Italians consume some 360,000 tons of gelato a yearImage: MEC3
February 5, 2011
Italy's artisan gelato tradition is enjoying a worldwide boom and China is the latest country to taste its success.
Business has never been sweeter for those in the artisan gelato sector, which has continued to flourish, in spite of the recent credit crunch.
And one country, in particular, has benefited from the boom - Italy, the world's leading supplier of equipment and ingredients, with annual sales of 3.5 billion euros ($4.8 billion).
Artisanal gelato has always enjoyed success in its home market. Every year, Italians consume some 360,000 tons – almost six kilos per person - thanks largely to afforadable prices.
Healthier, tastier, more natural
While in its native country "gelato" is simply the Italian word for ice cream, outside the country it denotes a product that is freshly made every day and has a creamier texture and much lower fat content than its industrially produced counterpart. Its popularity is now soaring around the world as many consumers view it as a healthier, tastier, more natural alternative.
Sigep, the annual international artisan gelato expo held in the northern Italian seaside town of Rimini, reported a record attendance of more than 100,000 visitors this year. Not only that, almost a fifth of the visitors attending the five-day event were not Italian.
Artisan gelaterias are springing up all over the world, according to Sergio Dondoli, an award-winning ice cream maker and vice-president of the Comitato Gelatieri gelato makers' association. Dondoli, who also has a consulting business, is in big demand.
While foreign interest used to come mainly from Germany, today requests for his services come from all over the world. "Africa, South America, China… everywhere," Dondoli told Deutsche Welle. "It's incredible. It's good for the gelato business."
And while gelaterias outside Italy used to be run by Italian immigrants, the trend is clearly toward more non-Italians opening their own gelato businesses.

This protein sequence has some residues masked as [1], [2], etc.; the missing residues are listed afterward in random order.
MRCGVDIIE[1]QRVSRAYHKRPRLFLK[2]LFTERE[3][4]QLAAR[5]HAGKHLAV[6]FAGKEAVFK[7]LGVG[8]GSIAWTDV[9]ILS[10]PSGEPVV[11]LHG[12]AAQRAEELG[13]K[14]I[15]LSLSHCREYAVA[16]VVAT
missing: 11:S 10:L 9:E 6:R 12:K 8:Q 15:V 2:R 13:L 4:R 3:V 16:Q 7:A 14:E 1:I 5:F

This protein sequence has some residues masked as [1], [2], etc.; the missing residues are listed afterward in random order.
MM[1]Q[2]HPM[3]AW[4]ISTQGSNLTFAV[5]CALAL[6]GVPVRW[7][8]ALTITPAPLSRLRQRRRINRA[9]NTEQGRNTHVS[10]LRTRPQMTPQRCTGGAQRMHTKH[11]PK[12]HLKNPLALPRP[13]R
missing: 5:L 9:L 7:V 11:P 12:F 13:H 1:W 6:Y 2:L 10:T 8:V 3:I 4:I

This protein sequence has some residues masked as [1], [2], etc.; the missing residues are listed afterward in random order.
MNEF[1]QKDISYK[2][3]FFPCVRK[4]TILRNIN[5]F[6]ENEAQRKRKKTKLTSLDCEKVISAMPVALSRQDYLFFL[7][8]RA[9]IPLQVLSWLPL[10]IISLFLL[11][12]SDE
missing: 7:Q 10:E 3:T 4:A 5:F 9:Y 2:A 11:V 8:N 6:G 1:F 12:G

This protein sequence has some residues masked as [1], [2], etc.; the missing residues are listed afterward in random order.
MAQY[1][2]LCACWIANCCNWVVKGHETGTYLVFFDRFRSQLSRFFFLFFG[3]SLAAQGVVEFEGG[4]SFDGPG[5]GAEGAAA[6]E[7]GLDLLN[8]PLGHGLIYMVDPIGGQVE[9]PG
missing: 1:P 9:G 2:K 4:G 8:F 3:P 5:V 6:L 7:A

The change is also reflected in the number of foreigners interested in learning the tricks of the trade directly from Italian professionals. The Carpigiani Group, a leading manufacturer of gelato-making machinery that runs the 'Gelato University' at its headquarters in Bologna, has experienced a surge in applications due mostly to foreign students whose numbers are up 50 percent.
"There is a direct relationship between the economic crisis of a couple of years ago and this huge increase in people subscribing to courses," said CEO Andrea Cocchi. "When you ask them why they are here, they say 'I lost my job so I want a job that no-one can fire me from.'"
Many aspiring professionals come from China, where interest in gelato is growing. Although Italians have a much sweeter palate, they show how to make the basic product, which the Chinese can then adapt to their own recipes – from lychee and green tea to adzuki red bean flavor.
"We want to expand in foreign markets, especially in Asia, because Asia is the future," said Gian Maria Emendatori, director of Mec3, a leading Italian supplier of gelato ingredients and an operator of franchise gelaterias worldwide."They run faster. They want more things. We have become the old continent here."
Asia is a particularly important market for the Italian gelato industry, Emendatori told Deutsche Welle, because the region "is hungry for foods, for new products, especially desserts" and because it has "a huge culture for savoury food but not dessert."
As well as supplying restaurants and hotels, more than 60 Mec3 franchise gelaterias will open in China this year, following the opening of an office in Shanghai. "China's not the fastest growing market for gelato," Emendatori said, "but the fastest growing in terms of increase because five years ago there was nothing."
Carpigiani also sees huge potential in China. Like Mec3, the company has opened a Shanghai office where today it offers courses to Chinese entrepreneurs who want to open their own gelaterias. "We try to let them understand what gelato is, what type of business they can have, and slowly – step by step – we are seeing some customers," Cocchi said. "It is still a small market but with a huge potential."
Ironically, ice cream is believed to have orginated in ancient China, where it was served its emperors, and was later introduced to Italy by Marco Polo on return from a visit to China.